User avatarFrankenstein’s sideboard

If you read the papers you’ll already know that Kevindo Menendez – now properly styled Lord Chang of Micklefield – recently sold his former home, a palatial residence that he had spent most of his life enlarging and expanding to a size copiously documented here in the past.

A property of that magnitude, crossing numerous county and parish borders and easily visible from space, naturally fetches a handsome price, and so the estate he has now purchased with the proceeds is one of the largest in the world. I understand it has its own representation at the UN and is a member of NATO.

I was recently offered the privilege of visiting this magnificent residence where I helped Chang himself assemble new furniture.

Ikea do not sell furniture even nearly big enough for this new house, and their normal wares would look like miniature dolls house furniture in its cavernous rooms. That’s why we took several flat-pack kits and re-engineered them to build this behemoth.

The people from Guinness have not yet visited – or rather, to be strictly accurate, they came as soon as we called but they are still travelling up the driveway and are due to arrive a week on Thursday. But we fully expect this unprecedented masterpiece of joinery will be officially confirmed as the largest sideboard in the Western Hemisphere when they finally see it.

13 comments to Frankenstein’s sideboard

  • Kevil

    Its was an epic effort from all concerned. What you can see in this picture is the crane we had to use to stand it up, or the small army of people who were required to tidy up all of the boxes it came in.

    Marshall esq. was an excellent assistant project manager.

  • Ian "Mac Mac Mac Mac" McIver

    Was it as awful and stressful a project as the time we all built Lego Tower Bridge?

  • I’d say it was easier than that, despite the fact that this shelving unit is actually about the same size as the real Tower Bridge.

  • Ian "Mac Mac Mac Mac" McIver

    What exactly is he hoping to put in this extremity? Is this where Chang hides his Tang?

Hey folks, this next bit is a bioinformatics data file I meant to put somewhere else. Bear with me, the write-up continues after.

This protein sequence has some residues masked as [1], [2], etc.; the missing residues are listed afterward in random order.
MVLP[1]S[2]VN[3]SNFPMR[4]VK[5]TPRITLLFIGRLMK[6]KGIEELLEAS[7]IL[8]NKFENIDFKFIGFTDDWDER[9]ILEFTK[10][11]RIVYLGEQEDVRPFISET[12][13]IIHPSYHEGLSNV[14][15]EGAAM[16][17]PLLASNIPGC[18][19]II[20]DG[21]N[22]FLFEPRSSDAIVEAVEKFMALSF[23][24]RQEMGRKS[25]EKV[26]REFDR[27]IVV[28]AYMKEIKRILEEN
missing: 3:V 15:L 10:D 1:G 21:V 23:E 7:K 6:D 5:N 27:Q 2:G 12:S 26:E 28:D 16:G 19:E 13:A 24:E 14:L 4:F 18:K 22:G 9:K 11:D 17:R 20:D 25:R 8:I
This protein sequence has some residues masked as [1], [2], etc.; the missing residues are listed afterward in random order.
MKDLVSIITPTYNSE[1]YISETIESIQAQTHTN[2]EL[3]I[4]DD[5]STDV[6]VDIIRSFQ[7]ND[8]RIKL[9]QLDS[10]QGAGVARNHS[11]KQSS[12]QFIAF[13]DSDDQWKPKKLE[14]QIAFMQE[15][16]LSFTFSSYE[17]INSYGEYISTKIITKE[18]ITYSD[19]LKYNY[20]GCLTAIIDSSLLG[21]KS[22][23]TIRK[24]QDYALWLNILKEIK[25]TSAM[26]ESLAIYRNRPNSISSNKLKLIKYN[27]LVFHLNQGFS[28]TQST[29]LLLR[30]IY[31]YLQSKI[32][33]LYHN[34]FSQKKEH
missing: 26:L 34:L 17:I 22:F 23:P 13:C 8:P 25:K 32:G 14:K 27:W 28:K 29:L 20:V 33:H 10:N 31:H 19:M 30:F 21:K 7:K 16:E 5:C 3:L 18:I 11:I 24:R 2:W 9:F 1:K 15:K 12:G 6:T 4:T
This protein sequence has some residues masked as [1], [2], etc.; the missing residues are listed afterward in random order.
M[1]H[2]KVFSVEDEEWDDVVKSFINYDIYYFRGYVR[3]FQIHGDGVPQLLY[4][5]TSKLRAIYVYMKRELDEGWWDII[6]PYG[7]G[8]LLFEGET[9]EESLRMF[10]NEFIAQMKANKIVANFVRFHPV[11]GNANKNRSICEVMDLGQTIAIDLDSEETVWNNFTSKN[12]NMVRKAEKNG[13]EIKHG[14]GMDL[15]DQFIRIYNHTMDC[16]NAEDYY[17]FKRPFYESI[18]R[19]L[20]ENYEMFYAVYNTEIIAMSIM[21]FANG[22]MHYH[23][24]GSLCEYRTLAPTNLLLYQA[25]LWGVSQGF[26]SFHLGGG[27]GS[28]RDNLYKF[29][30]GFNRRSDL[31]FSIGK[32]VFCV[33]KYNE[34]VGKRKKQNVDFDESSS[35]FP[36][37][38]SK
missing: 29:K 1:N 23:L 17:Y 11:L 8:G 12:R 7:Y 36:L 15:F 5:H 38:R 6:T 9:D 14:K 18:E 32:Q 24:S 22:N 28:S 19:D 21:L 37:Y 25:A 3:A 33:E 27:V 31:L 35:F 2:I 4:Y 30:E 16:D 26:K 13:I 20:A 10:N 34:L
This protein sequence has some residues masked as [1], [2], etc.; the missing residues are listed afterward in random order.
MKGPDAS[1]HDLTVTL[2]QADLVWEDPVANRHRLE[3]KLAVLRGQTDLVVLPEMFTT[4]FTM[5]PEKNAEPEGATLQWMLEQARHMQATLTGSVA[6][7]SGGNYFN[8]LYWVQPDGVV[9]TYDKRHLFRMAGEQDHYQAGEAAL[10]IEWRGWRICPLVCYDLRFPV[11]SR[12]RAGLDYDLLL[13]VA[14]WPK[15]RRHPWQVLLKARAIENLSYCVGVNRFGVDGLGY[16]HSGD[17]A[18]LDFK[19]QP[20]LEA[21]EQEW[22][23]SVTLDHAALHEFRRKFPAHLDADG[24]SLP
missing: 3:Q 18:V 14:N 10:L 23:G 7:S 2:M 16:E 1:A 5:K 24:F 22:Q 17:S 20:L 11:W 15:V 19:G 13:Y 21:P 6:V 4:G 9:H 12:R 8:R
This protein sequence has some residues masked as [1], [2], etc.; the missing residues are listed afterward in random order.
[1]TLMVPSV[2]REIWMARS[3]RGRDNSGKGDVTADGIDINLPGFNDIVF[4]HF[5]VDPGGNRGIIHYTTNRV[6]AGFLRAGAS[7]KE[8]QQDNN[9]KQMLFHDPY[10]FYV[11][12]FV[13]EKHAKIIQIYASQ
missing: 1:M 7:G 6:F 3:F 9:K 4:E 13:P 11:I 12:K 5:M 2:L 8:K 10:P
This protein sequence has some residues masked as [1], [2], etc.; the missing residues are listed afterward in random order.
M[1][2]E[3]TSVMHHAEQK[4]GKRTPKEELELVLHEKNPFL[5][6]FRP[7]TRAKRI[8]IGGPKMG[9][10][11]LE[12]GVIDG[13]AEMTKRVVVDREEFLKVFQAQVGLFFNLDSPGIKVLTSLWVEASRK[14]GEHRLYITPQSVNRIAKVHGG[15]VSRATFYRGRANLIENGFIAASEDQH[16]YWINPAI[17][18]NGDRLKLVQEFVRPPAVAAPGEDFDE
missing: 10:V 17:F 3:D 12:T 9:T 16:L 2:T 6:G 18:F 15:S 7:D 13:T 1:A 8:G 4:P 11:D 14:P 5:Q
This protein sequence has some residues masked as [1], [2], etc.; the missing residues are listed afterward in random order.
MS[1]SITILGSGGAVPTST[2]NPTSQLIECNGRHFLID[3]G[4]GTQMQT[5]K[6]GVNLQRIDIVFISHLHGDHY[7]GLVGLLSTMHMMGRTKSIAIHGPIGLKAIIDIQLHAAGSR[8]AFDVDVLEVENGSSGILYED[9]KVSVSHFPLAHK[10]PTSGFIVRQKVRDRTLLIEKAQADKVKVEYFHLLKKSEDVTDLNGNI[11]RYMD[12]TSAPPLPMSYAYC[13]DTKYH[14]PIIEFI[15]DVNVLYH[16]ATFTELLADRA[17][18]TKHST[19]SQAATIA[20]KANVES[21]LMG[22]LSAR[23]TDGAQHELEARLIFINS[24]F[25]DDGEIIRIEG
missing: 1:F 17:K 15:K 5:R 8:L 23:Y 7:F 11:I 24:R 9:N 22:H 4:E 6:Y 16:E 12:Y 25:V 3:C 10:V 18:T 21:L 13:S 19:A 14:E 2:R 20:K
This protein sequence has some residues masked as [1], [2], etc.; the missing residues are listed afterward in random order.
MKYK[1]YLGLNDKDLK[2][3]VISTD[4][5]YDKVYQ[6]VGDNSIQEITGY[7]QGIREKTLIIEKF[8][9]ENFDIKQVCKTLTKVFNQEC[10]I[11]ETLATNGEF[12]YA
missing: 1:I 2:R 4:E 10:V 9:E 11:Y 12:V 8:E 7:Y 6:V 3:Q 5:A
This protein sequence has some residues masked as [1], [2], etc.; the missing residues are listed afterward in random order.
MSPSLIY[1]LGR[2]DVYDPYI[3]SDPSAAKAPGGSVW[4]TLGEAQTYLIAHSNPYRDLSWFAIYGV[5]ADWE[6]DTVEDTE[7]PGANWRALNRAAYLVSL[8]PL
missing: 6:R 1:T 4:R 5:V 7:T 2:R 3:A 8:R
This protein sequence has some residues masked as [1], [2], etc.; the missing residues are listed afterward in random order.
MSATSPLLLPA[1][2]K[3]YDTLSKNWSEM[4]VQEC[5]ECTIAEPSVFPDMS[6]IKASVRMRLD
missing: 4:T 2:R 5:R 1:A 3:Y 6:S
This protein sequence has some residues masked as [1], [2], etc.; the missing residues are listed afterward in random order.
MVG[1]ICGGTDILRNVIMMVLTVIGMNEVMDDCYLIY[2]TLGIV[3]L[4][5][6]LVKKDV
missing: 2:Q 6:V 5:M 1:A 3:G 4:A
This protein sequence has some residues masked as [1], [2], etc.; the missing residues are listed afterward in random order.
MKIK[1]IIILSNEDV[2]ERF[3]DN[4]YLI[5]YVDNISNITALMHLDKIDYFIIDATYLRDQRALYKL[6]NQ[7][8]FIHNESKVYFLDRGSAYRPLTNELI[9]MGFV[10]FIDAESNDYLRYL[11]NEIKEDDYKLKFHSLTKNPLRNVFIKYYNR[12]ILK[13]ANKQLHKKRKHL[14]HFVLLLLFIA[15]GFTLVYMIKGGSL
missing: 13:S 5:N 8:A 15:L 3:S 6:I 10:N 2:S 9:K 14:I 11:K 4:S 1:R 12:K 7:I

• I don’t know where the Changtang lives. Each of those green cupboards is large enough to hold a normal three-bedroom house, so there’s space to store all sorts of things.

    I for one hope the Book is in there somewhere.

  • The book was languishing unloved in a drawer, where I had forgotten about its existence. It will be shortly wanging its way to London with a shiny new page.

    The Changtangā„¢ is kept safe and dry in the specially commissioned Changtang Safeā„¢ in the east wing.

  • Ian "Mac Mac Mac Mac" McIver

    You lack of love for the book astonishes me, but then again I was astonished the other day when Chronic John hit a weybluth through the half nines with a schleem pipe.

  • I think astonishment probably shouldn’t be your default response to things. Sometimes you just have to take these things in your stride.

    Kev’s stride is three furlongs in length which is how he can actually take everything in his stride all at once.

  • Ian "Mac Mac Mac Mac" McIver

    Kevin once took everything in one stride and wound up several centuries in the future. He scoffed at the price of Pledge and then came back.

  • There was no justification for it being that expensive. I don’t care if it was 2417.

  • Best thing to do is buy your Pledge in the early 90s, stash the cans by putting them down your lengthy trouser legs, and then stride forward into the 2400s to get your dusting done.

  • Ian "Mac Mac Mac Mac" McIver

    Better yet, head back to 1958 when it first came out and buy a trillion cans for ten pound ten.

    I keep using Wikipedia for knowledge. I did not know when Pledge was first introduced to the world. I feel a bit shamful (that’s right, not shameful, shamful).

  • Kevil

    You are sham, wrapped in a lie, hiding in a deceit with a fib for a door handle.

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